Don’t rely solely on medical providers to identify triggers. Empower yourself to do a little investigating of your own. NEA recommends keeping a trigger tracker notebook with a detailed log that addresses the following questions:
Eczema and allergies go together like bread and butter or Batman and Robin. It’s rare to find one without the other. In fact, the word atopic in atopic dermatitis translates to allergy. AD can bring on a host of other allergic conditions: asthma, hay fever and food allergies. If you already have one of these conditions, chances are high that you’ll develop one or more of the others.
Almost half of people living with AD develop the tell-tale signs of allergic asthma: coughing, wheezing, shortness of breath and a feeling of tightness in the chest. About 75 percent experience symptoms of allergic rhinitis (hay fever): itchy, watery eyes, nose and throat; stuffy, runny nose; ear pressure and fatigue. Up to one-third have some sort of food allergy—most commonly, peanuts, eggs, milk or soy.
“Most patients are already family with allergen immunotherapy, also known as allergy shots, which can decrease symptoms for many people with allergic rhinitis, allergic asthma, conjunctivitis or stinging insect allergy,” Wein said.
“Allergy shots work like a vaccine. The body responds to injected amounts of a particular allergen, given in gradually increasing doses, by developing immunity or tolerance to the allergen.” Allergy shots are not used to treat food allergies, Wein specified. “Patients should base a decision regarding allergy shots on how much time each year is spent suffering with allergy, how well medications and environmental controls are helping, and whether the medications are too costly or causing side effects,” he said.
“Many patients with allergies can find wonderful relief with over-the-counter (OTC) treatment options,” Wein added. “If they cannot avoid the allergen, the FDA has approved several previously ‘prescription only’ medications for OTC use, including Flonase, Rhinocort, Claritin and Zyrtec.”
“I’ve been thankful that I haven’t suffered from asthma,” Heeley said. “I do get a lot of sinus pressure and head congestion when I’m around certain pollens. It would affect my ability to think. One day, I took an antihistamine. It took all the pressure out of my head and made me feel alert, like I could actually function. I never realized I’d been walking around with sinus pressure for years.”
“Typically, the only way to lessen an allergic reaction is through desensitization, a process in which you gradually introduce small amounts of the allergen into your body,” Wein said. “That is how allergists can stop you from being allergic to pollen, mold, dust, cats or even venom.”
You could also take on allergies the old-fashioned way: by cleaning thoroughly and often to reduce the levels of pollen, mold, dust and pet dander lurking in the nooks and crannies of your home. Just be sure to wear gloves while cleaning to protect your skin from irritating chemicals and detergents, and a mask to avoid breathing them in.
Most allergists recommend purchasing a HEPA filter, but it won’t protect you from all airborne allergens, Wein warned. “Dust mite allergen, which is carried on larger particles that fall rapidly to the ground after a disturbance is much less responsive to a HEPA filter,” he said.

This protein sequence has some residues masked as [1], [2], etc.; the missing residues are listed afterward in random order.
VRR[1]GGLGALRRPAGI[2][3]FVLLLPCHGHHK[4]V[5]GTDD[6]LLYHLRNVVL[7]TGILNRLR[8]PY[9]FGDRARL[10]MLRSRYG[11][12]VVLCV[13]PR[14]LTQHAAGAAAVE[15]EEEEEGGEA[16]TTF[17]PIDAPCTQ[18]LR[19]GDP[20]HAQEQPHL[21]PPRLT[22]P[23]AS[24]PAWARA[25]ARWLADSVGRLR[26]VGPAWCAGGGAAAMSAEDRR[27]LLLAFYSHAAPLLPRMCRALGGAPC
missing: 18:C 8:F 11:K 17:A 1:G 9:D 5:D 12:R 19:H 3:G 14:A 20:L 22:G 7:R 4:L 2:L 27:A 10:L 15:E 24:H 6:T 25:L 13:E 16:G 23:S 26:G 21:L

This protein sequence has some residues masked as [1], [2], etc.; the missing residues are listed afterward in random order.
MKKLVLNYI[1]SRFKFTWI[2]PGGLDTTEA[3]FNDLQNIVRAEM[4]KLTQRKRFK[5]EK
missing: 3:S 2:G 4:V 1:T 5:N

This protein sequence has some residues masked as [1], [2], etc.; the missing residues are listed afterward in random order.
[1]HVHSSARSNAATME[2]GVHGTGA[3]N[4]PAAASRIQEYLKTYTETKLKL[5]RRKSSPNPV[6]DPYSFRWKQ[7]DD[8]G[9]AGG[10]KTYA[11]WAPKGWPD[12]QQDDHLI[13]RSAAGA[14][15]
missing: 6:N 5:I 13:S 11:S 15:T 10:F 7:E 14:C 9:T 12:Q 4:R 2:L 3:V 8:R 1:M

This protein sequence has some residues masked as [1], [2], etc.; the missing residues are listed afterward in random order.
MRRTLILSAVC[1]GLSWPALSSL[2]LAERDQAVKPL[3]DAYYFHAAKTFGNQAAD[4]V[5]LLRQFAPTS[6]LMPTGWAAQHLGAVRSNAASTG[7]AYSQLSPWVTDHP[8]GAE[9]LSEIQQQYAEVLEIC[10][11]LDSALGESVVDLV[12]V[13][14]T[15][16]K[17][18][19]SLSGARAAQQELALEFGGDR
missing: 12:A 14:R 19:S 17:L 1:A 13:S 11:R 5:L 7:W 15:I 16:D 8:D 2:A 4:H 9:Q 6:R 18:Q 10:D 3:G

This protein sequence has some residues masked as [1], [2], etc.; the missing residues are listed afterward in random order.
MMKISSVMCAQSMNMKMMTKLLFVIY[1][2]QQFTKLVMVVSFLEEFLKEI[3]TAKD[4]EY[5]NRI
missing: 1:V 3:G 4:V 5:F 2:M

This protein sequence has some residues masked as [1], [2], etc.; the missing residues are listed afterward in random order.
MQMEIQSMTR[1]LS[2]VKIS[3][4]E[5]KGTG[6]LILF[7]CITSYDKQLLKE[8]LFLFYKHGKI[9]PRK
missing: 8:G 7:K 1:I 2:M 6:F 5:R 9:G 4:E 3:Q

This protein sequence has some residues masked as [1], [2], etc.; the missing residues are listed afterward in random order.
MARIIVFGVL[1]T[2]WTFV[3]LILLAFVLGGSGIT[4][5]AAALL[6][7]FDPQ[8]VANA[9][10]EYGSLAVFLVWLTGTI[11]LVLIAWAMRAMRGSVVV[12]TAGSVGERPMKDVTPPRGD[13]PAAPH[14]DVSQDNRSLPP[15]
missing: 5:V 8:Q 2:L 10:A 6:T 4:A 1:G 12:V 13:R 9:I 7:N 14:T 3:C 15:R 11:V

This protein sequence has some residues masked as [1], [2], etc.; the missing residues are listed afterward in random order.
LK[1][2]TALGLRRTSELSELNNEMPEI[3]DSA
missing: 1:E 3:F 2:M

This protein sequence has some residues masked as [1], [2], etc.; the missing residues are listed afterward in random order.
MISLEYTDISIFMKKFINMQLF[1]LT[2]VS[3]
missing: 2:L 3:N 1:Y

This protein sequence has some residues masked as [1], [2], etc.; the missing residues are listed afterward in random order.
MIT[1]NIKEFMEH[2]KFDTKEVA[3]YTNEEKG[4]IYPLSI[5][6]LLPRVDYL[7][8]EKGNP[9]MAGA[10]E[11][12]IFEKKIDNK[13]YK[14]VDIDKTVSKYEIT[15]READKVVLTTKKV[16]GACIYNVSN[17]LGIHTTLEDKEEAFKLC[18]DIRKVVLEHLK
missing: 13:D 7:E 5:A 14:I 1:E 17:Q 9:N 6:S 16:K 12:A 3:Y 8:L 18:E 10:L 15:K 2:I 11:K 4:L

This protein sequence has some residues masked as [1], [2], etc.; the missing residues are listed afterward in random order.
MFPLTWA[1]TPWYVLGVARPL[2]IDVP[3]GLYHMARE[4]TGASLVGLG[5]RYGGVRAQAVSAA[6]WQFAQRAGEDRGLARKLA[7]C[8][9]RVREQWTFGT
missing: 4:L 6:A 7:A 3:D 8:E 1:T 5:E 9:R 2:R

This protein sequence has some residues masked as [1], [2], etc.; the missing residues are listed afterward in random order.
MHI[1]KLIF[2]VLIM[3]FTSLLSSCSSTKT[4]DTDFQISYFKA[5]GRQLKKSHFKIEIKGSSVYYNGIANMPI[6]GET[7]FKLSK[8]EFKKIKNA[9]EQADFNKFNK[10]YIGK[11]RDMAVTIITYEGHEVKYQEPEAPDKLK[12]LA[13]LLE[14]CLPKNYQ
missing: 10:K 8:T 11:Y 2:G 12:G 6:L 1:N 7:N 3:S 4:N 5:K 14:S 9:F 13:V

Wein also recommends investing in allergy pillow and mattress covers that act as a barrier against pet allergens. “Animal dander can stay airborne for hours,” he said. “Levels in homes without animals are generally much lower but can still be detected. Interestingly, sometimes the pet fur can collect pollen or dust mite allergens and act as a vector for another allergen, but my experience is that this is much less common.”
Always be on the lookout for mold. “Molds are tiny fungi, and the spores float through the air,” Wein said. “If you are allergic to mold, your immune system is overly-sensitive to specific mold spores and treats them as an allergen. Mold thrives in humid and damp environments. This is a real problem in Florida where I practice,” Wein said.
There are hundreds of types of molds, but the most common allergy-causing molds are Alternaria, Aspergillus, Cladosporium and Penicillium, he said. “In exceptional cases in which asthma is unusually severe, such as Alternaria species–induced asthma in the Midwest, it might be advisable to chat with your doctor. Also, buy a hygrometer!” Wein advised. That’s an instrument used for measuring water vapor in the air.
And if you happen to spot a cockroach, get rid of it immediately. Exposure to cockroaches is another important asthma trigger, particularly for children with asthma living in inner cities, Wein said, citing a study that tested for cockroaches in the homes of children with asthma in New Orleans.
“The strategic placement of insecticidal bait—which is inexpensive, has low toxicity, and is widely available—resulted in sustained cockroach elimination over 12 months and was associated with improved asthma outcomes,” he said.
Heeley put it best when he called eczema a “stubborn” disease. “It doesn’t know gender, age, lifestyle, race—it affects all kinds of people and doesn’t discriminate” he said. “Millions of people are touched by eczema. It’s had a huge impact on society as a whole, and it took me far too long to get my mind around the fact that this is a clinical diagnosis and a life-changing disease.
“We’re blessed to have organizations like NEA doing so much to help our community and doctors who really want to get to the root of this thing,” Heeley continued. “Hopefully in the future, people won’t have to go through what we’ve gone through. My heart wants to see a breakthrough so kids won’t have to grow up with eczema.”